Music group EMI has announced that it shelving plans for a £1.35 billion takeover of US counterpart Warner Music Group.
The move comes after a European court judgment cast doubt on whether regulators would allow further consolidation in the music industry. "The board will review this position in the light of future developments," EMI said in a statement yesterday.
EMI and Warner Music have long been seen as a merger partners, a move which would bring together EMI's stable of artists including Coldplay and Robbie Williams with Madonna and Red Hot Chili Peppers from the Warner camp. In May, EMI approached Warner with an offer of $28.50 a share (£15.40), which was later rejected.
A month later, EMI revised its offer to $31 a share (£16.80) in cash, which was also rejected.
EMI has also rebuffed 315 pence a share and 320 pence a share counter bids from Warner Music. EMI's latest offer on June 23 of $31, valued the world's fourth-largest music company at about $4.6 billion (£2.5 billion).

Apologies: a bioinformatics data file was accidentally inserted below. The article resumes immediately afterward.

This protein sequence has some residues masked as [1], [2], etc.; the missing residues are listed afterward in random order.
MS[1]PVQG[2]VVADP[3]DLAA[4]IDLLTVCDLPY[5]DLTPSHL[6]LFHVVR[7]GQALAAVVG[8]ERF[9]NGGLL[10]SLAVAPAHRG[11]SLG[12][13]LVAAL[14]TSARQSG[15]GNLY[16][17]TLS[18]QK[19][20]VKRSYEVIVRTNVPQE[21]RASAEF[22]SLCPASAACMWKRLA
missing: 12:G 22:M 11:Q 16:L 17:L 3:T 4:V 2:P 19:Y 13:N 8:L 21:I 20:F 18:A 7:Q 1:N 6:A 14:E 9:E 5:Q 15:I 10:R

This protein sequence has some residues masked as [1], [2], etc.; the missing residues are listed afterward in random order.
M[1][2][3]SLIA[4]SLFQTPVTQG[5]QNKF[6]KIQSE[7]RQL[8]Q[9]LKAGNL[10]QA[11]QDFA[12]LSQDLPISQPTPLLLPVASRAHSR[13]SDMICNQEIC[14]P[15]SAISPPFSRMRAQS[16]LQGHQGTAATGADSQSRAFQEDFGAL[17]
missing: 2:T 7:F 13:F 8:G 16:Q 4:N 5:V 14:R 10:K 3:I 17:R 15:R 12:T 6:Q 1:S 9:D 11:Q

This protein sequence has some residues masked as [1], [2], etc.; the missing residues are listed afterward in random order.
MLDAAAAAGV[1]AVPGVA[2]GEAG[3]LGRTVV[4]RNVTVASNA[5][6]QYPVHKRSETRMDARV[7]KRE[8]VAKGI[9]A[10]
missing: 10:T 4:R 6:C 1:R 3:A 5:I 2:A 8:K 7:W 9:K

Two previous attempts to join forces have also failed.
A proposed merger of the two companies was knocked back by European regulators at the start of the decade due to concerns over reduced competition in the record industry.
EMI then made a second approach in 2003, only to lose out to a $2.6 billion offer from a private equity consortium led by former Seagram chief executive Edgar Bronfman.
Warner Music returned to the stock market last year.
Panmure Gordon reiterated its 'sell' recommendation on EMI stock, saying that the pull-out had been predictable.
The broker pointed out that the European regulator retrospectively annulled the Sony BMG merger in mid July, which the broker sees as a grave obstacle to any further sector consolidation deals.